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TIFF 2013 Review: Joe


Special Presentation

There’s something deeply cinematic about the Southern states. Derived from Westerns, the landscapes are often desolate and townships deformed. This state of squalor is captured through Joe Ransom (Nicolas Cage) – the name behind David Gordon Green’s grim drama about the unexpected bond between Joe and a determined, scrappy kid named Gary (Tye Sheridan, who befriended another convict in this year’s Mud).

The film deals with (mostly male) characters whose flaws outweigh their strengths, particularly Gary’s craven drunkard of a father (the late Gary Poulter) who lies, cheats, and kills his way through the absence of employment and his own fatherly failings.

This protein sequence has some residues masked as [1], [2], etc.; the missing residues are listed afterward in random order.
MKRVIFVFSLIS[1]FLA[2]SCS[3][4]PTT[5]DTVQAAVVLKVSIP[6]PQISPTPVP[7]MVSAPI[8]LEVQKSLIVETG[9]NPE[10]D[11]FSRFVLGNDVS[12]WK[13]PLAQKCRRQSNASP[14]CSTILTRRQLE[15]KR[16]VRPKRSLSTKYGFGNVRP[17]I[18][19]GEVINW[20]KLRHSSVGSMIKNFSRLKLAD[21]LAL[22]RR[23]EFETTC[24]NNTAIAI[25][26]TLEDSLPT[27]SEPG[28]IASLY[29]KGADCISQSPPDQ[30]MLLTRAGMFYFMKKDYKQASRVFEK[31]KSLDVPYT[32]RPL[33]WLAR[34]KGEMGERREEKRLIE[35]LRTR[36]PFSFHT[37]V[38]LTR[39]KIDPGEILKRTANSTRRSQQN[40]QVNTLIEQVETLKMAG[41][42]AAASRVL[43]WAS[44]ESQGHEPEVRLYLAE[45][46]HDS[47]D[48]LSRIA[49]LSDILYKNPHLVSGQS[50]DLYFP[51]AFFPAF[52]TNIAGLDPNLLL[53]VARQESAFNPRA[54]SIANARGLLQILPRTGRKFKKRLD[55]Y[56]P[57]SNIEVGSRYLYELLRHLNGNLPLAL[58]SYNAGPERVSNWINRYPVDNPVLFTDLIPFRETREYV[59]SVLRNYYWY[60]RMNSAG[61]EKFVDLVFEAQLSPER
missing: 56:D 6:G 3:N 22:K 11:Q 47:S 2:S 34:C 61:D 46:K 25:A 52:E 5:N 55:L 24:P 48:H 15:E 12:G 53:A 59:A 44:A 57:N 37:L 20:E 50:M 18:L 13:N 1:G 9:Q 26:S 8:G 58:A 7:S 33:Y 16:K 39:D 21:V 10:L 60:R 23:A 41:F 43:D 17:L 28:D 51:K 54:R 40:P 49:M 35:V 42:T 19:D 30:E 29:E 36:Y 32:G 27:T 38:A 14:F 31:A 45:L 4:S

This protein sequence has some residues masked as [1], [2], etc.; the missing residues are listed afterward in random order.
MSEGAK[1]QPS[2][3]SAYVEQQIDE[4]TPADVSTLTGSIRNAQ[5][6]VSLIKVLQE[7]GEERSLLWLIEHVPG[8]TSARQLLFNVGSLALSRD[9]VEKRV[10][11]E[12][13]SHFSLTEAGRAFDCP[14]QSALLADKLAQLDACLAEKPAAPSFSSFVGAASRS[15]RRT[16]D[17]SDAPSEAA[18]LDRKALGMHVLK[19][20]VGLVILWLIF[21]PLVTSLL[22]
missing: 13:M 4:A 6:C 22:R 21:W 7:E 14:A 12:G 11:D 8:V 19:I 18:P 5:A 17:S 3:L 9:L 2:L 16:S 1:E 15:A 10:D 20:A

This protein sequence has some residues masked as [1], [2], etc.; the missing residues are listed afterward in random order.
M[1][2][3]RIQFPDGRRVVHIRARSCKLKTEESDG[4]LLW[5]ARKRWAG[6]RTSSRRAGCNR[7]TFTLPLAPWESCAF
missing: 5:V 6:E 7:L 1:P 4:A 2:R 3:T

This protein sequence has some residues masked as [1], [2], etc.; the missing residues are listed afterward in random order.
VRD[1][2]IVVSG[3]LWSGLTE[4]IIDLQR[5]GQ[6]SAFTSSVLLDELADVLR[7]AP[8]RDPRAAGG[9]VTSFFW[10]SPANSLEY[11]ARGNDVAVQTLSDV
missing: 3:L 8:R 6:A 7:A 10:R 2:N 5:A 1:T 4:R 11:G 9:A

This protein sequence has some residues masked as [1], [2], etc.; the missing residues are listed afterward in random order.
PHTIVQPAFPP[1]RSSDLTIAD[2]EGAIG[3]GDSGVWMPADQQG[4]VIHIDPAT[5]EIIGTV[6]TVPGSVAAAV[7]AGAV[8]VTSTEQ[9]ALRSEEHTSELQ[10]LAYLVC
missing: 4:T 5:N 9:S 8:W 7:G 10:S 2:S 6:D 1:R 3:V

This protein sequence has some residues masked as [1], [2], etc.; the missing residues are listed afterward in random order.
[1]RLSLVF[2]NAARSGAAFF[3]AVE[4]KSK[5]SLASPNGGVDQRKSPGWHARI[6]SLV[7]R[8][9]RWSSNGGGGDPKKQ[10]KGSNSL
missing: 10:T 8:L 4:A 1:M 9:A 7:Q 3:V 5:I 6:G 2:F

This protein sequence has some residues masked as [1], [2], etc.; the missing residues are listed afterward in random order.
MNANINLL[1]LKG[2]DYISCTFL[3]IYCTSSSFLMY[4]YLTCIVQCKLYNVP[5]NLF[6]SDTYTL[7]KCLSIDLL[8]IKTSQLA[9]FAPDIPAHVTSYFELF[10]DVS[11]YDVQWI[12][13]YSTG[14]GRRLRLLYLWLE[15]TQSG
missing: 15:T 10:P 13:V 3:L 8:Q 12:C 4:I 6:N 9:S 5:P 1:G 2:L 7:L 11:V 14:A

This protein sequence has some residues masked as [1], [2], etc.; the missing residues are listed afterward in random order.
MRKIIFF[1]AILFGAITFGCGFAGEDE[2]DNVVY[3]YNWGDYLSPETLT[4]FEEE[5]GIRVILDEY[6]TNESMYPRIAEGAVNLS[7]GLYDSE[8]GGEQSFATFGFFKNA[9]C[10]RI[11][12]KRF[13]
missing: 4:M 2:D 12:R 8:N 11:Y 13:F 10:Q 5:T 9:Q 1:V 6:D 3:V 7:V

Poetically filmed by Green (and shot by Tim Orr), although not without obvious symbolism, Joe is a gritty character drama about the threat of violence, competitiveness, workmanship, and all the traditional notions of masculinity. The reach of Joe’s commentary is narrowed to the South. The movie is not about universal values, but the primitive ones still followed by the Southern underclass.

Written by Green’s college professor Gary Hawkins (and adapted from a novel by Larry Brown), Joe is a sharply crafted, gritty, and extremely well-acted piece that features Cage beyond his years with a gut and a smoker’s cough. While the movie focuses more on Joe’s basic redemption (the film’s last line: “Joe was a good man, at least to me”) than the complex hypocrisy behind Joe’s paternal influence on Gary (more on that in my full review), it still remains one of the most maturely rendered works at the festival.

Saturday September 14 – Visa Screening Room (Elgin) – 2:30 PM

[star v=4]